On my first day after returning from the Rio+20 conference – officially, the UN Conference on Sustainable Development which took place 20 years after the 1992 Rio Earth Summit – I spoke to a group of MBA students at Fordham University in New York. Admittedly, the instructor had asked the class to read about the Rio+20 outcomes prior to the session, but I sensed there was a genuine interest to hear what I thought about the outcomes of the weeklong series of events in Rio de Janeiro.
Quite obviously, the main headlines and media stories about Rio+20 focused on the outcomes of the negotiations by governments. In the opinion of many stakeholders, foremost NGOs and the media, but this was also voiced by some government representatives, the official outcomes document The Future We Want fell short of the expectations in light of the environmental and social challenges we face. Many stakeholders had expected or hoped for more concrete and ambitious decisions by governments. And although the outcomes document includes some important decisions (for example, to launch the process to create Sustainable Development Goals which are supposed to come into effect in 2015 when the Millennium Development Goals expire; the decision to take action on ocean acidification, fishing subsidies and overfishing to reverse the decline of oceans; and the decision to strengthen the UN Environmental Programme), many observers criticized that the 193 United Nations member states had missed an important opportunity to agree on a more ambitious plan of actions.
However, apart from the government negotiations there were a lot of other stakeholder groups who met at Rio+20 and who, in fact, committed to far-reaching actions in support of Rio+20’s objectives. Here are some of the outcomes which you might not have read or heard about:
Prior to the arrival of heads of states and governments for the “official” part of Rio+20, close to 50.000 people representing NGOs, farmers, youth, scientists, business, academia and other sectors convened for numerous action-oriented meetings.
For example, the UN Global Compact, in cooperation with the Rio+20 Secretariat, the UN System and the Global Compact Local Network Brazil, convened over 2,500 participants for the Rio+20 Corporate Sustainability Forum. In over 100 sessions participants discussed how business representing all sectors and based in all parts of the world can help to make sustainable development a reality through their own actions. While business was at the sidelines of the original Rio 1992 Earth Summit, the 2012 Rio meeting clearly showed that businesses are committed to sustainable development. More than 200 concrete commitments for sustainable development were made by companies. Obviously, it is necessary that governments, in light of these commitments, also take further steps to incentivize the right behavior, for example through embedding environmental and social considerations into legal frameworks. One government that did so was the UK’s which announced that it would require all publicly listed companies in the UK to report on their carbon footprint as of next year. This is a step into the right direction.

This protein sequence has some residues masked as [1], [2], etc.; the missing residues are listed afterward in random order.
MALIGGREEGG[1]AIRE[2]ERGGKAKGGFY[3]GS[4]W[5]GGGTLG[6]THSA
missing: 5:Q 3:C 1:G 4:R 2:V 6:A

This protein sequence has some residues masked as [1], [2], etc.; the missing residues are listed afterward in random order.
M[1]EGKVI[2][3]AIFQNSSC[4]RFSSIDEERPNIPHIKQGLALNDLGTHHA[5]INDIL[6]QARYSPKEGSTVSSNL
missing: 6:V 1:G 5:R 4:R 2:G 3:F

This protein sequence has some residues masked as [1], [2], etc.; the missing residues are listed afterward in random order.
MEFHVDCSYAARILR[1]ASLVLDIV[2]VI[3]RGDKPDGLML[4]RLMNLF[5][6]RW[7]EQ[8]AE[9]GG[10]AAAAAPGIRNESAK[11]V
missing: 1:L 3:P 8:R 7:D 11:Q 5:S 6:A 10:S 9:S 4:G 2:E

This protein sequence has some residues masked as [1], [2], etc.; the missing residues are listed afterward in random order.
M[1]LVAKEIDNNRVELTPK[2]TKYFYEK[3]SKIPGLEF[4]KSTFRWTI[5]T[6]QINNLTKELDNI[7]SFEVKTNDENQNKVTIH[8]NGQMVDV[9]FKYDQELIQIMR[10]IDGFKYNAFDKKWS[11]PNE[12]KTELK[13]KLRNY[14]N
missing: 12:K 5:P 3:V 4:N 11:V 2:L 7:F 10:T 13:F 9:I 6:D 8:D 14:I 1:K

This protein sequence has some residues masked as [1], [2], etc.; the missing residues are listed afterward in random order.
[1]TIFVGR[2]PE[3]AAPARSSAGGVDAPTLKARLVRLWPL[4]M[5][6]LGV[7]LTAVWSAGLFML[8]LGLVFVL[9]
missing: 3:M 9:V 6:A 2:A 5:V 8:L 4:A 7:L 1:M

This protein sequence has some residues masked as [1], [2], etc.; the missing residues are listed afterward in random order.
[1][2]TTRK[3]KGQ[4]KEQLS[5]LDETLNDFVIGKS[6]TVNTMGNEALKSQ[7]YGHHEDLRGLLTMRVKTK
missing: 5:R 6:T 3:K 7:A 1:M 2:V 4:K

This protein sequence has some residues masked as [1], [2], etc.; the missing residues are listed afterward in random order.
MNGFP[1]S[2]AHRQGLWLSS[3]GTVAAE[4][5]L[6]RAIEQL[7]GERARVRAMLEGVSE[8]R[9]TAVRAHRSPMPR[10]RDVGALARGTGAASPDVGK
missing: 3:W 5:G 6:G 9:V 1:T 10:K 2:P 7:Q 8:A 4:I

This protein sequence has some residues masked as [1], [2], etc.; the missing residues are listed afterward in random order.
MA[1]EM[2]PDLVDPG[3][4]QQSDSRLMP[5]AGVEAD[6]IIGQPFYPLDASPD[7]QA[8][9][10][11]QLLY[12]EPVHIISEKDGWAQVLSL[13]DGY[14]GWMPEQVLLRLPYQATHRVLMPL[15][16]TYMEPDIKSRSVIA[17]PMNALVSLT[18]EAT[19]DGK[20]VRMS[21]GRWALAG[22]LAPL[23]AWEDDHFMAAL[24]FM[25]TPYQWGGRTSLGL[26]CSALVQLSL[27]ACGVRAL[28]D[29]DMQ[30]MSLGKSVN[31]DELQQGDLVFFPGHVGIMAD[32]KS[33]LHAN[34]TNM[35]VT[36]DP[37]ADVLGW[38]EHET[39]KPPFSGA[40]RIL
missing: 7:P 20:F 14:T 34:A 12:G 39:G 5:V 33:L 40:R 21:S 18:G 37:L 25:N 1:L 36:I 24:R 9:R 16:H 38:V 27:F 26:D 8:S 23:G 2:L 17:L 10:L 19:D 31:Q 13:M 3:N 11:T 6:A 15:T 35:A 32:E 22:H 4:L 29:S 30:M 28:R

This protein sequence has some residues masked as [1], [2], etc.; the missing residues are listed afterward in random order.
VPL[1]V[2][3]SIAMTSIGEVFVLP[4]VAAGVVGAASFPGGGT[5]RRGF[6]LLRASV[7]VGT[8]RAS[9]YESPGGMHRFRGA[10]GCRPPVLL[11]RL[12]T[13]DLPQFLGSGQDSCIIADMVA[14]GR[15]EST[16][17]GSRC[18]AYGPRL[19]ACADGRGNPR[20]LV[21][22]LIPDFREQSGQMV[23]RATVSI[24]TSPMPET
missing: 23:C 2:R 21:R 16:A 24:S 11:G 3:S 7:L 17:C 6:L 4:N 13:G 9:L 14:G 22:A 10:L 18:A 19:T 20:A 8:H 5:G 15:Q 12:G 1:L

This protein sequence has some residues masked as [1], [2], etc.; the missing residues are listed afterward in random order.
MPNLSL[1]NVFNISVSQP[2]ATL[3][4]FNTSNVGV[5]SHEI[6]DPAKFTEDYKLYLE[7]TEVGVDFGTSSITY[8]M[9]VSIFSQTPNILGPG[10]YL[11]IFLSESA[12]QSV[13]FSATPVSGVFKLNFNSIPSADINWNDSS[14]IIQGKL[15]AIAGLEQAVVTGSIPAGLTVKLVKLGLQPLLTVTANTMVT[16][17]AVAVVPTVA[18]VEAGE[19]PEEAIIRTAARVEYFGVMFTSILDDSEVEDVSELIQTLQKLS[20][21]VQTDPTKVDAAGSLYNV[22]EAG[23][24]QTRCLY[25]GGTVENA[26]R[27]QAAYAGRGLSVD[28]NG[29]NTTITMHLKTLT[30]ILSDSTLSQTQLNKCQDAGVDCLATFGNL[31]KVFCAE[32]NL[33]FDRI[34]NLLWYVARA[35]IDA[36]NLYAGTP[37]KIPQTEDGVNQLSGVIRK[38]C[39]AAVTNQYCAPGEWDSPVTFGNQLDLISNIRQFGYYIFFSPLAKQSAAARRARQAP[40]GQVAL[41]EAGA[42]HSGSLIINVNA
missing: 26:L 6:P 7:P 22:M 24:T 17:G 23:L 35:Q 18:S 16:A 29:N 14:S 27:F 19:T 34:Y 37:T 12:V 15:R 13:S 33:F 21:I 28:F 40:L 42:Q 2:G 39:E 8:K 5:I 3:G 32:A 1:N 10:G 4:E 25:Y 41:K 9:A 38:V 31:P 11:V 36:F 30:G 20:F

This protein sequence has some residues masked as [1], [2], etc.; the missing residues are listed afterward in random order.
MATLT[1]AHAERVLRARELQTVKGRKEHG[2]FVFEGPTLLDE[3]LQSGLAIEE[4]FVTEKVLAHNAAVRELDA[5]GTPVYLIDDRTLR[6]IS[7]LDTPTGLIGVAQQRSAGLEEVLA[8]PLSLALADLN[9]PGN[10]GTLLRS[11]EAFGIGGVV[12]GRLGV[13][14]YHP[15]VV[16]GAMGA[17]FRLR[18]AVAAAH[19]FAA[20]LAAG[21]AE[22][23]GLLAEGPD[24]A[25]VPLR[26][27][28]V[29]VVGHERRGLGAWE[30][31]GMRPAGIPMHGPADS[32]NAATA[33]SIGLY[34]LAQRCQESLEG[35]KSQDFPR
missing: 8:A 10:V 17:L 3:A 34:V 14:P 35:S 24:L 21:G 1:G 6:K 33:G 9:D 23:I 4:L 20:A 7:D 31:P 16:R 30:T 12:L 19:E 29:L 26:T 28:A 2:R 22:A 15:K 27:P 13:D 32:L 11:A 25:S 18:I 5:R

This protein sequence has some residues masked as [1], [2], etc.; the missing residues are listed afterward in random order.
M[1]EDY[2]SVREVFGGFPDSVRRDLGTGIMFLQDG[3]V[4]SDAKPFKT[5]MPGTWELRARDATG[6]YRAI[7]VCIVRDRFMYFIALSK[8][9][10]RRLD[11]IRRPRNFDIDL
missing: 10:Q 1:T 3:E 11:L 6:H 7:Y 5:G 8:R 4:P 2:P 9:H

Another group of actors which was clearly more visible at this year’s Rio+20 conference was the academic sector.
Similar to the businesses, academic institutions were all but absent from the original Rio 1992 Earth Summit. At Rio+20, the 3rd Global Forum for Responsible Management Education of the PRME initiative was convened as the official meeting for management-related Higher Education Institutions (HEIs). While the PRME initiative provides an ongoing platform for dialog and action for the growing community of academic institutions and stakeholders committed to sustainable development, this year’s 3rd Global Forum clearly marked a new stage in PRME’s evolution. Five years after the initiative’s launch, participants at the 3rd Global Forum agreed on a concrete strategic outcomes plan to help develop the initiative further for the years to come. Apart from individual steps which each PRME signatory school committed to take, some of the main recommendations for PRME as an initiative are to form a leadership group to incentivize the most engaged PRME signatory schools to go further in their implementation of sustainability principles while keeping the initiative open to institutions at all levels of engagement; to delist those signatories that fail to regularly share information on progress made in implementing PRME in order to increase the accountability of the commitment to the Principles; and to launch PRME chapters to better engage management education communities on a local and regional level. One of the objectives of the Global Forum was to give voice to PRME signatory schools. The agreement by participants on the Rio Declaration on the Contribution of Higher Education Institutions and Management Schools to The Future We Want: A Roadmap for Management Education to 2020 showed that the Global Forum successfully provided this opportunity.
Further, based on the discussions of last year’s PRME Summit in Brussels, another objective of this year’s Global Forum was to highlight the role of external stakeholders on management education. In that regard, I was encouraged to see the frank discussion among representatives of accreditation bodies, namely AACSB, EFMD and AMBA, about the ways they are planning to embed sustainability criteria into accreditation. Also, the statement by Della Bradshaw who is responsible for the Financial Time’s business school ranking made clear that we have to encourage more schools to put greater emphasis on sustainability issues in curriculum and research so that the FT’s and other ranking systems gradually adapt to reflect responsible education and research in the ranking criteria for business schools.